Step 2: The two worst areas for getting behind in are usually the kitchen and laundry. They are daily chores which are easy to put off. It takes a little bit of self-control to tackle them each day, but if you feel as though you have them under control, then it is that much easier to remind yourself how good it feels to keep them under control. How you feel about your home has a lot to do with your willingness to keep it under control. How we feel often is directly related to how rested we are. I don't know about you, but sometimes when life gets too chaotic my bedroom ceases to become a restful room. It gets piled with stuff.... laundry, out-grown clothes, things that don't seem to have any other home, children's possessions which got left there, and just general junk. I don't know why this is, but it is. To see those piles right before you go to sleep and to see them the first thing upon waking is not soothing or restful or enjoyable. For me at least, it fills me with immediate stress. So instead of doing any other public room in your house, I would suggest you work on your bedroom next. You are doing this for you, so you have some where to retreat to that is peaceful and not a reminder of all that you have to do. Everyone needs a place where they can breath.

Depending on the state of your bedroom, this could be a big task. It might take you several days or more. The first step is to take everything out that is not essential. Leave bed, dressers, seating... those things you need in a bedroom. Everything else? Take it out. Pile it in your living room if you need to, just get it out of your bedroom. In order to really do this, you need to start with a blank slate. Trust me. Once you have emptied the room, it's time to clean (which is going to be much easier and faster than it would be otherwise.) Dust, vacuum, wash the windows, change the sheets. If you have curtains and they seem too dusty, do something about them as well.

Now you should have a clean room with just the big essentials. Leave it for a day. See what if feels like to go to sleep in that room. What do you enjoy about it? What do you miss? This will help you figure out what needs to go back in. Clean each item before you put it back in, and really think about what the item adds. Some things we just need whether we love them or not, some things we have in our bedrooms because we genuinely love them, and some things we have just because they ended up there and we never made a conscious decision about them. Be choosy about what goes back in; make it an actual decision that you thought about. And please, don't put something back because not putting it back makes you feel guilty. That's just your stuff robbing you of a little bit of piece. Stuff has no feelings. It's a misuse of imagination to think that any THING has any sort of power over you. Guilt is usually sign you don't like it, but only keep it because of it's connection to some person or event. Take a picture of it if you have to, but give yourself the gift of not being beholden to a thing.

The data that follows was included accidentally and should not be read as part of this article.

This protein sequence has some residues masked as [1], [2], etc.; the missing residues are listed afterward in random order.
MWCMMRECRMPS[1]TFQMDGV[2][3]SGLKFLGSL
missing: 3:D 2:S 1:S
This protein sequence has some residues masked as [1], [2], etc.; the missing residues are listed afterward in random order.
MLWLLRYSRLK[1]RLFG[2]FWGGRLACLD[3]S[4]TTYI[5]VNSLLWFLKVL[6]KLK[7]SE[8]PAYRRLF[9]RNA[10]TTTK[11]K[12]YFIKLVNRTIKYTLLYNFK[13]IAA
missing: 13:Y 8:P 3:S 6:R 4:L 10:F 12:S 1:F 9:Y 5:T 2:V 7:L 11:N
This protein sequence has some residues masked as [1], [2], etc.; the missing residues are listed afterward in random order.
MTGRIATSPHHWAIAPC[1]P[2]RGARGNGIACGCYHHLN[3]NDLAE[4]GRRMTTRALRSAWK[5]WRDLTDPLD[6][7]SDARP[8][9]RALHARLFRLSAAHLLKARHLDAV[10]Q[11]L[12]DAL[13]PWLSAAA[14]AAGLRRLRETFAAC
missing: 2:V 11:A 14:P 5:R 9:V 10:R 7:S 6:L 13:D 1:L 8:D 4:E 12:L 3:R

Some of the things you have, you may find make more sense in another room. Some things you may realize that you just don't need. And often we just have too much. Remember how good that empty room felt? Think about that before deciding that more is better. If you just can't let something go, or don't know what to do with something, put it in a box. Put the box somewhere out of the way. Put a date on the box. Later, when we do the room you stashed the box in, you'll have a chance to revisit those items. Sometimes when we are doing a major cleaning the emotional fatigue that goes along with making decisions about what we own becomes overwhelming and we just can't think about it anymore. By putting some things away when you reach that wall, you give yourself a break. You haven't gotten rid of it, you've just moved it out of your line of sight for a while. That's OK. I do this often and I find it clarifying when I come back to that item.